Caribou Police Chief Michael W. Gahagan was named the 47th president of the Maine Chiefs of Police Association at the Association’s annual meeting held on Sept. 15, at the Caribou Inn and Convention Center.
Gahagan has been with the Caribou Police Department since 1973 and was promoted to chief of police in 2005. He previously worked his way up through the ranks, first as sergeant and then as lieutenant with the department. In 2004, he served as interim police chief for the town of Limestone for one year. Gahagan was also a volunteer firefighter with the Caribou Fire Department for 26 years and retired as an honorary member.
“I see this as a great honor,” Gahagan said shortly after becoming president of the association. “This is the first time a police chief from Caribou will serve as president of the Maine Chiefs of Police Association. I have given a lot of thought to this fact as well as spending time reflecting on the weight of this position — it is very humbling for me.”
Gahagan holds an associate’s degree in criminal justice from the University of Maine at Presque Isle and an executive certification with the Maine Criminal Justice Academy.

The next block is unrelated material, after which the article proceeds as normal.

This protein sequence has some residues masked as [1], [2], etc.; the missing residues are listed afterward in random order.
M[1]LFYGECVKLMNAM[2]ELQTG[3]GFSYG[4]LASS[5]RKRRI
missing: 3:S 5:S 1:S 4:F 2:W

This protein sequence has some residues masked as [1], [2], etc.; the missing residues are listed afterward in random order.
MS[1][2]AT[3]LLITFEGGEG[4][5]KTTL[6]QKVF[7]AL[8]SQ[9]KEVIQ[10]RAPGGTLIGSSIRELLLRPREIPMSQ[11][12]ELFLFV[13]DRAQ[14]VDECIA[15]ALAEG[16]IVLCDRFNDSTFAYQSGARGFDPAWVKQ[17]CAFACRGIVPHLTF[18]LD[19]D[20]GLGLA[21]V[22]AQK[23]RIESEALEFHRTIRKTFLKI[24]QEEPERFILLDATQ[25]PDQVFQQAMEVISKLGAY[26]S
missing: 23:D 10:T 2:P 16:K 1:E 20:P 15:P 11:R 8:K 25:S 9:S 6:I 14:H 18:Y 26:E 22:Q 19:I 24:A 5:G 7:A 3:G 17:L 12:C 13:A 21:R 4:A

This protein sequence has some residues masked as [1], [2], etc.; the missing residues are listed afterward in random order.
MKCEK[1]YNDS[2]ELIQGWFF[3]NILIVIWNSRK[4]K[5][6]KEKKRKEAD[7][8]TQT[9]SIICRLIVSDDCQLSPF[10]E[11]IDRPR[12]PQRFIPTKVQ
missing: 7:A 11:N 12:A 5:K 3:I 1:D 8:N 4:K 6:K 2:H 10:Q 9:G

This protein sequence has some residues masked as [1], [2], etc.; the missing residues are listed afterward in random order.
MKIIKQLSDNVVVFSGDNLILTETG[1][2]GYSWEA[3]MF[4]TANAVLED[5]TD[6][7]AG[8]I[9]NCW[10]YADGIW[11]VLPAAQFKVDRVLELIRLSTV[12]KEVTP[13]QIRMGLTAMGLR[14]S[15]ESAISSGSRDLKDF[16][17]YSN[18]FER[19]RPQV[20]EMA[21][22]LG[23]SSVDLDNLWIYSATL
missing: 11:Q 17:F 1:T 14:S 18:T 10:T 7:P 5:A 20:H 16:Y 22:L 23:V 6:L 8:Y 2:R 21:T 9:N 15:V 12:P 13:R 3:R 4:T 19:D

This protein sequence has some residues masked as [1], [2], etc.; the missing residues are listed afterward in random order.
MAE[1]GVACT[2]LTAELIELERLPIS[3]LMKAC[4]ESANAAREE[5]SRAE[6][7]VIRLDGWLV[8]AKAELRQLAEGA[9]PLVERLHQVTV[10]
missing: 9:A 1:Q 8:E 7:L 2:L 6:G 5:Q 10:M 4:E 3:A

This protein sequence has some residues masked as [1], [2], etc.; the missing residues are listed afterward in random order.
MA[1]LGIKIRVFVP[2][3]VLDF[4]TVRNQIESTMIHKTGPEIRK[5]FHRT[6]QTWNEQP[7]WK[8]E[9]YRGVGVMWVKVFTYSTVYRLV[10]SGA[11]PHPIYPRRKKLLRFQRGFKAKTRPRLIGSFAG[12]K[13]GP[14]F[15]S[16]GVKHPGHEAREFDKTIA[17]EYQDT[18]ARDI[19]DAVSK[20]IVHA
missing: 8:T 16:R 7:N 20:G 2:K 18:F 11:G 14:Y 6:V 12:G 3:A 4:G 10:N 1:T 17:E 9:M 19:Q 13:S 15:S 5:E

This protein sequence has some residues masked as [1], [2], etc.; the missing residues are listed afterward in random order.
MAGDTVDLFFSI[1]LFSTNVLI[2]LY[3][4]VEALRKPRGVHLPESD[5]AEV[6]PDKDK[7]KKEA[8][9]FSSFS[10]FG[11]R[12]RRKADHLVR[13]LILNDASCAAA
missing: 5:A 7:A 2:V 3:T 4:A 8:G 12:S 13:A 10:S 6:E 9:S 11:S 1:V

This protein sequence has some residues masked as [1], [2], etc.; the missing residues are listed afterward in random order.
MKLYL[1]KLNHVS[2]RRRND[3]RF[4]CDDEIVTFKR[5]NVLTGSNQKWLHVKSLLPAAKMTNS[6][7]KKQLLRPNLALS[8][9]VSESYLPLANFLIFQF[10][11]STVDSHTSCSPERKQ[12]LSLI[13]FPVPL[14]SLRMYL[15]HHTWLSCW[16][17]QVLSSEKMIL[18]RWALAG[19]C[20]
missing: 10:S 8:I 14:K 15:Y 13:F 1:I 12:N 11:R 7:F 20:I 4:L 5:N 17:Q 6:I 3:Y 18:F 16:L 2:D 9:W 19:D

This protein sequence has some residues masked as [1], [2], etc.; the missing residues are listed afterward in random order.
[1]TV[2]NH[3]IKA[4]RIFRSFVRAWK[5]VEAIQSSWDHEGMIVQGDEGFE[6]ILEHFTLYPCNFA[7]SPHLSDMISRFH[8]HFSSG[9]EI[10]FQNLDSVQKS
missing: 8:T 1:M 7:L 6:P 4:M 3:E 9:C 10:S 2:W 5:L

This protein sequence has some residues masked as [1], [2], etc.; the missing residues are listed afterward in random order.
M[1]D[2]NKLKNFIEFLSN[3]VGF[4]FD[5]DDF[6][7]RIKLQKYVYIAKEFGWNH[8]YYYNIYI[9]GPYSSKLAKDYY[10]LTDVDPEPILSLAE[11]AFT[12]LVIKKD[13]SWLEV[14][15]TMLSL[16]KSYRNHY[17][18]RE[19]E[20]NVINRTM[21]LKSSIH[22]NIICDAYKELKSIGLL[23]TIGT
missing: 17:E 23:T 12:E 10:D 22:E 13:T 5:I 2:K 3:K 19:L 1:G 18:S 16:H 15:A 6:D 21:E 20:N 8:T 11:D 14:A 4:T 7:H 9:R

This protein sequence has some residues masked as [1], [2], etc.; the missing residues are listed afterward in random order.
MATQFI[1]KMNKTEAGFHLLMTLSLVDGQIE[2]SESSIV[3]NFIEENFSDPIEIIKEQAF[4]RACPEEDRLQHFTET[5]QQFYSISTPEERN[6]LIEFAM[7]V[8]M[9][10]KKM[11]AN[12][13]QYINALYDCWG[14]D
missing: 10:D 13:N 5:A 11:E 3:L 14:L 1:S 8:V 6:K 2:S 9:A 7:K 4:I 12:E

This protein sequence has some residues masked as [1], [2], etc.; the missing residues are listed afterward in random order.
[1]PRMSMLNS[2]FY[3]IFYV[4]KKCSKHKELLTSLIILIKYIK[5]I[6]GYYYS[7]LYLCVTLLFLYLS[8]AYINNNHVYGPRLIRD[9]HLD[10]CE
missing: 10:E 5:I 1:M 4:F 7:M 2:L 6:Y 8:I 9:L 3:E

He has been a member of the Maine Chiefs of Police Association since 2002, the International Chiefs of Police since 2005 and the International Law Enforcement Association since 1977.
A member of Maine’s ATV Enforcement Grant Committee and a deputy sheriff with the Aroostook County Sheriffs Department, Gahagan is co-chairman of the Aroostook Substance Abuse Prevention Advisory Committee and the Aroostook Council for Healthy Families and sits on the Power of Prevention Board in his district.
In 1995, Gahagan received the Governor’s Award for alcohol and drug prevention education and, in 2008, he received both the Silver Spike Award from the Maine Benzodiazepine Study Group and the Bridge Award from the Aroostook Substance Abuse Prevention program.
“I hope to be able to bring some of what we have here in northern Maine to southern Maine,” said Gahagan. “Here, we have the tendency to see the problem — then work to fix it. We use the common sense approach — it may seem a little naive, but to just keep talking about a problem won’t take care of it. If we work together using collaboration, coordination and communication,” Chief Gahagan stressed, “any type of issue can be solved.”
Gahagan has lived in Caribou all of his life and comes from a family where public service is a way of life. His father, Arnold, worked for the city of Caribou for 43 years, retiring as fire chief; his oldest bother, Arnold ‘Arnie,’ retired from the Maine State Police after 28 years of service and now works for the Aroostook County District Attorney’s office as a victims’ advocate; his sister, Patti, is the wife of Limestone-Fort Fairfield Fire Chief Paul Durepo; and his youngest brother, Danny, is with the U.S. Customs and Border Protection.